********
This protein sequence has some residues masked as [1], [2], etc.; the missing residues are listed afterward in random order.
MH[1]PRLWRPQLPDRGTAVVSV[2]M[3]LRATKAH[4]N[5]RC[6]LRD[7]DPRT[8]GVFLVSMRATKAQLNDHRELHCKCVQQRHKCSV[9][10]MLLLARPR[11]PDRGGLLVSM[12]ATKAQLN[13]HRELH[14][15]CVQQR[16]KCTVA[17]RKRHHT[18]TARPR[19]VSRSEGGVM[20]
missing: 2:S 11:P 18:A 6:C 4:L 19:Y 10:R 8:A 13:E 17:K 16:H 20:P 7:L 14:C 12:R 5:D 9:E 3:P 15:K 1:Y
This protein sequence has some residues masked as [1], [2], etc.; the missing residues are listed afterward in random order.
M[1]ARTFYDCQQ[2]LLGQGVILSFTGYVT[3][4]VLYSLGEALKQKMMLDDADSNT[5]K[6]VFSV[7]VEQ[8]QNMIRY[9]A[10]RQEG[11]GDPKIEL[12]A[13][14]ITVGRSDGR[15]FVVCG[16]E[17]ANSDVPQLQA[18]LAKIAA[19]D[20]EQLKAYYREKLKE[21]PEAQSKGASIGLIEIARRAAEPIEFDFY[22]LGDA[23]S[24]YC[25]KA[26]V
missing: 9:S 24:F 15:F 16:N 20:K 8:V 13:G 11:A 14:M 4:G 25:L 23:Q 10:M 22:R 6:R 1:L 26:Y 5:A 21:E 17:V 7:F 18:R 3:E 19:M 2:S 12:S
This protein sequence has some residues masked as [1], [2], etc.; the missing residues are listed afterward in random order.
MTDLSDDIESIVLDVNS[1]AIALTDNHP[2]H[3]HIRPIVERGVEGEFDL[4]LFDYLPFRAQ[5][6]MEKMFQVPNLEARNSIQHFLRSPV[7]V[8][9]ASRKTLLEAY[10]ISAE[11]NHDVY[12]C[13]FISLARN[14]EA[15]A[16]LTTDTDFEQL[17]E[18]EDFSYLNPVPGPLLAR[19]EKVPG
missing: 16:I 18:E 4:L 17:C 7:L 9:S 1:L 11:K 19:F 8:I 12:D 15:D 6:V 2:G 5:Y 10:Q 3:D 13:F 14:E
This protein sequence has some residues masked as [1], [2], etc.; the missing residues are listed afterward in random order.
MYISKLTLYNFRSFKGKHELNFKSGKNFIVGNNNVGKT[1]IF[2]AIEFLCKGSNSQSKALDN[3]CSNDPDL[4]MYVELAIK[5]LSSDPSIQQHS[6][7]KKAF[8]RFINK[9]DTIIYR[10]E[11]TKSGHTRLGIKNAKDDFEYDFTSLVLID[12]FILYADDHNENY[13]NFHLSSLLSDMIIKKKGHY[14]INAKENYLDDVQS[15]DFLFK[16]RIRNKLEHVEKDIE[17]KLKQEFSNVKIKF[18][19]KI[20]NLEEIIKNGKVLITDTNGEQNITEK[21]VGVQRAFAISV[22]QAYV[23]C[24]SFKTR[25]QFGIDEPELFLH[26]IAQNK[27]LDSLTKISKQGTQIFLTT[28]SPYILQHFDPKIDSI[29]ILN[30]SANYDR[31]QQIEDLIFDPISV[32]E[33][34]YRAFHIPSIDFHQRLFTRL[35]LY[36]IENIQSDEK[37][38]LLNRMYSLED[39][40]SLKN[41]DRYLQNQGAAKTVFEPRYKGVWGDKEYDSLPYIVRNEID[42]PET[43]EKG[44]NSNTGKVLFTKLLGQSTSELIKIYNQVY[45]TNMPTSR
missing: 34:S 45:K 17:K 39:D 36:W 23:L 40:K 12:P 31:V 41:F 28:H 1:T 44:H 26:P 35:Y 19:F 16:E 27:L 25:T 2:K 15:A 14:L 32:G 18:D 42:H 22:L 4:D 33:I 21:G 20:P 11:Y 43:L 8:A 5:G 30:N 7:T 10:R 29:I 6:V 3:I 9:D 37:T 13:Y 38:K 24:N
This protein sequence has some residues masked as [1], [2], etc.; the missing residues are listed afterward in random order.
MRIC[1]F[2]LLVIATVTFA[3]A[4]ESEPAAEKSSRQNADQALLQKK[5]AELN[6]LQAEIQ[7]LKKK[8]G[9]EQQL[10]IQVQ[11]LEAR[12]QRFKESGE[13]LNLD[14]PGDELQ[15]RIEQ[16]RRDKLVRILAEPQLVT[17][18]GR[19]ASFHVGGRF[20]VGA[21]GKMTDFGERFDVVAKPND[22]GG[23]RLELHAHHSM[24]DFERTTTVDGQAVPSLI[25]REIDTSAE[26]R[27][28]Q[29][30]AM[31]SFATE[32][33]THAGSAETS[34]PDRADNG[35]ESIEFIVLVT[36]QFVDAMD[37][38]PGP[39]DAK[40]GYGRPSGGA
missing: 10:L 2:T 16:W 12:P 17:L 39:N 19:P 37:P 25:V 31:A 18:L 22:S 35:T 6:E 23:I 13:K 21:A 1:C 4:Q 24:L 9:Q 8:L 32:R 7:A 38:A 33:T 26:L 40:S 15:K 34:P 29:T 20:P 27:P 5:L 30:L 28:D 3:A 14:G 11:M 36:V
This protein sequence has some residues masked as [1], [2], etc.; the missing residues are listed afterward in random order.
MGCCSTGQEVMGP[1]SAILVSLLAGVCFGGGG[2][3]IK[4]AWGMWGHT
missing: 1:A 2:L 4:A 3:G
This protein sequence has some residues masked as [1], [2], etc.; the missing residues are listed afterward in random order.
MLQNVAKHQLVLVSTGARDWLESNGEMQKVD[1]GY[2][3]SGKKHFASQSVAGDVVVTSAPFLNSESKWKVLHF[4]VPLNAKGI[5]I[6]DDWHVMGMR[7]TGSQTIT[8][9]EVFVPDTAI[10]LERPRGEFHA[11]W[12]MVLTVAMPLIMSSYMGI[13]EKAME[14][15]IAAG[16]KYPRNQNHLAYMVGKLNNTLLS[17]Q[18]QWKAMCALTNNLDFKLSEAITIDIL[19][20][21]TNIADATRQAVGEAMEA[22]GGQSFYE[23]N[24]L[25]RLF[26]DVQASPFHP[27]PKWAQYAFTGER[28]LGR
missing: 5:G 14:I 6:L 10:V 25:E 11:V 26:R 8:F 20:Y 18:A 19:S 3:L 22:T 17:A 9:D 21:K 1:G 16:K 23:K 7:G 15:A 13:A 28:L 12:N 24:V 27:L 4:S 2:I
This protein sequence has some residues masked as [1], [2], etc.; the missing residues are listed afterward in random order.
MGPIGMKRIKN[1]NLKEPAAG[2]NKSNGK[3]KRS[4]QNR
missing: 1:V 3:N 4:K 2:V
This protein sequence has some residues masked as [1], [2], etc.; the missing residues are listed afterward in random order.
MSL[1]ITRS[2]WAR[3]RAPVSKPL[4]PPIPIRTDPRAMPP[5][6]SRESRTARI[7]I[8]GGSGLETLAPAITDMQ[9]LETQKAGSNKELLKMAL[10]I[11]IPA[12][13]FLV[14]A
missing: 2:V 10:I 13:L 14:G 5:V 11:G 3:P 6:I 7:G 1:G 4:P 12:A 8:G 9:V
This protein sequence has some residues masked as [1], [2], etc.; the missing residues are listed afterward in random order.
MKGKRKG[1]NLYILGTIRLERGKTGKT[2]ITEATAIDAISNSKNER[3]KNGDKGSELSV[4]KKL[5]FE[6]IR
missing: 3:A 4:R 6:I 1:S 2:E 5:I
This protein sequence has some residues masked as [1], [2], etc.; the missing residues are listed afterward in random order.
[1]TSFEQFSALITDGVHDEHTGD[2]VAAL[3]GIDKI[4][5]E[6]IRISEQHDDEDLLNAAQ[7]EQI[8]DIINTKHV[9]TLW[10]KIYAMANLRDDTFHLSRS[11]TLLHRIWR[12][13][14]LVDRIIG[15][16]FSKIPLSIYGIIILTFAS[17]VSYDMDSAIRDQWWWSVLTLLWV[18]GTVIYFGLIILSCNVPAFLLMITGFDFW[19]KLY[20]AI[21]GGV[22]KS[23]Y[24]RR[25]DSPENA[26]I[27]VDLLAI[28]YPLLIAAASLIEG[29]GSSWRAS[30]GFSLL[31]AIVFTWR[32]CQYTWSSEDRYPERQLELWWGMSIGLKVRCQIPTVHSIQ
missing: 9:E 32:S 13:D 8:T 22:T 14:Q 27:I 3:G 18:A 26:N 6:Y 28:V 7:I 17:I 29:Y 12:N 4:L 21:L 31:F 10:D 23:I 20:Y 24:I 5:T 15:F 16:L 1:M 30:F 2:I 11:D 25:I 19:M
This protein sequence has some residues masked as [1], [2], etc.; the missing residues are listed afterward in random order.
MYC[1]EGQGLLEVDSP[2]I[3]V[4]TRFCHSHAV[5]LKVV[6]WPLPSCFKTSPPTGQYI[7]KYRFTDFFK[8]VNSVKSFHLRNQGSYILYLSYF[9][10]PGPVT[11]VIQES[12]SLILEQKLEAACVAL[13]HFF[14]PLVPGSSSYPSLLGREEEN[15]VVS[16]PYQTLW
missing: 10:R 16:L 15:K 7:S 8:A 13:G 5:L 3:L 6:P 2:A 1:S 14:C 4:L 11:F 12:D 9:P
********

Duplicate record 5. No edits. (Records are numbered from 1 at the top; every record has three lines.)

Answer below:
This protein sequence has some residues masked as [1], [2], etc.; the missing residues are listed afterward in random order.
MRIC[1]F[2]LLVIATVTFA[3]A[4]ESEPAAEKSSRQNADQALLQKK[5]AELN[6]LQAEIQ[7]LKKK[8]G[9]EQQL[10]IQVQ[11]LEAR[12]QRFKESGE[13]LNLD[14]PGDELQ[15]RIEQ[16]RRDKLVRILAEPQLVT[17][18]GR[19]ASFHVGGRF[20]VGA[21]GKMTDFGERFDVVAKPND[22]GG[23]RLELHAHHSM[24]DFERTTTVDGQAVPSLI[25]REIDTSAE[26]R[27][28]Q[29][30]AM[31]SFATE[32][33]THAGSAETS[34]PDRADNG[35]ESIEFIVLVT[36]QFVDAMD[37][38]PGP[39]DAK[40]GYGRPSGGA
missing: 10:L 2:T 16:W 12:P 17:L 39:N 19:P 37:P 25:V 31:A 18:L 22:S 35:T 6:E 23:I 13:K 21:A 1:C 4:Q 24:L 9:Q 8:L 32:R 7:A 38:A 33:T 26:L 40:S 15:K 34:P 29:T 20:P 27:P 5:L 30:L 28:D 3:A 14:G 11:M 36:V